SMTP 550-5.7.1 Rejected Because of Virginia Redistricting

A few months ago, my wife Lisa and I were hosting an event in Richmond, Virginia. She emailed an invitation to Senator Ghazala Hashmi.

"Harry, what does SMTP 550-5.7.1 mean and what does it have to do with redistricting in Virginia?"

Lisa is brilliant, but she isn't someone I'd expect to quote SMTP error codes to me. Even more unexpected was that the political activity of redistricting the Virginia General Assembly has nothing to do with the technical Simple Mail Transfer Protocol (SMTP) that powers email delivery.

The email bounced:

550-5.7.1 Thank you for contacting the Senate of Virginia.
As a result of redistricting in Virginia by the Supreme Court
in December of 2021, the geographical makeup of all 40 Senate
districts has changed. In addition to the changes in district
boundaries, the majority of the district numbers have also changed.
Please use the General Assembly Whos My Legislator service to 
determine your Senator and receive their appropriate contact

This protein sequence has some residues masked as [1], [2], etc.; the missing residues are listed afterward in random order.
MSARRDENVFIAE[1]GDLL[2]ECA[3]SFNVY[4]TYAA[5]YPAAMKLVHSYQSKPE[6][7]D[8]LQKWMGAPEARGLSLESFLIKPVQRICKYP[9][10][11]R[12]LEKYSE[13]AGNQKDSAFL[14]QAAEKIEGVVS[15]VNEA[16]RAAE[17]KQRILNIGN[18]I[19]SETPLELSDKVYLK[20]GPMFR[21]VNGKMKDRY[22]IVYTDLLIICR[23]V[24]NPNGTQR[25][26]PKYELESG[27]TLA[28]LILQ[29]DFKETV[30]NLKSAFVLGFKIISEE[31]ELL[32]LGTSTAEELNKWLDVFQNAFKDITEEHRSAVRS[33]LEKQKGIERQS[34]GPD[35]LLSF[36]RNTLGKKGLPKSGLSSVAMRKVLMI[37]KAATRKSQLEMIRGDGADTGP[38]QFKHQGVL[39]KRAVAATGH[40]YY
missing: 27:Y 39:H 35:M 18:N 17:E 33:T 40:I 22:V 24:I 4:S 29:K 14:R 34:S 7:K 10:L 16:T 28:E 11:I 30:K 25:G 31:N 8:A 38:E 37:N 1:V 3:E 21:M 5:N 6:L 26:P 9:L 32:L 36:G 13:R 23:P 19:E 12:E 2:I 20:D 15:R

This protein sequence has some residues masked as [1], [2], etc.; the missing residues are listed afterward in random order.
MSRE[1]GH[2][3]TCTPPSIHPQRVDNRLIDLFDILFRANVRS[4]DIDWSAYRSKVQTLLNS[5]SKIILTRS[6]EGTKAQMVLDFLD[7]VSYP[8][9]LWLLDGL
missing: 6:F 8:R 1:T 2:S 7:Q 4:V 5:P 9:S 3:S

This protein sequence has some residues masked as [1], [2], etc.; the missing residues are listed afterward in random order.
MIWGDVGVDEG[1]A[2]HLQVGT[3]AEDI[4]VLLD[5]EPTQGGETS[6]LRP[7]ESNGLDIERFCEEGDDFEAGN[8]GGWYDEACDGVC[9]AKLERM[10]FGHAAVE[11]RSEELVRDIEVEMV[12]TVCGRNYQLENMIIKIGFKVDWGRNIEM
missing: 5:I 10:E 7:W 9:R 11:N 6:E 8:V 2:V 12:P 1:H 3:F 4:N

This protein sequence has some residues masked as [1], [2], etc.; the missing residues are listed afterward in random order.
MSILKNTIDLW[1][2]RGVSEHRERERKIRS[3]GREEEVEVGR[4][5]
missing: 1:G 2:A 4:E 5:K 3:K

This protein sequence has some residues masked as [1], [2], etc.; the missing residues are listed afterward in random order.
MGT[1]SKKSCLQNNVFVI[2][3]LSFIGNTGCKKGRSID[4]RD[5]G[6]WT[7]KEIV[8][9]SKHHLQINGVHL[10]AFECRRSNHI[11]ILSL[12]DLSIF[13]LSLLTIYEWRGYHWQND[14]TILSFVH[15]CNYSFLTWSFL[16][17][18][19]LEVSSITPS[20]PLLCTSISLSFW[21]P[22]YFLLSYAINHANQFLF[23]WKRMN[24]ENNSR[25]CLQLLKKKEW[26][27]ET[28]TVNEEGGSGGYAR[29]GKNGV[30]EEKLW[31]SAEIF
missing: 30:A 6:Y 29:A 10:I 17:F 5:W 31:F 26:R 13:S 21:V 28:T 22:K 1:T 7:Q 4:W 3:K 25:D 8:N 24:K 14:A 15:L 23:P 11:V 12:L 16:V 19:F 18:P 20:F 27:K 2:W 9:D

information.

Lisa had emailed district10@senate.virginia.gov. Senator Hashmi had recently been redistricted out of Senate District 10 and into Senate District 15.1 And apparently the legislature's IT department had decided -- probably correctly -- to no longer allow addressing Senators by district numbers at all to avoid a decennial mail routing problem.

I am fascinated when the political world collides with the technical world in peculiar ways like this one. A highly technical mail server response referencing political redistricting is a testament to how interconnected our systems have become.

Footnotes

  1. In December 2021, as part of the decennial process that follows the U.S. Census, the Virginia Supreme Court approved a redistricting plan, redrawing the boundaries of all 40 Senate districts and renumbering most of them.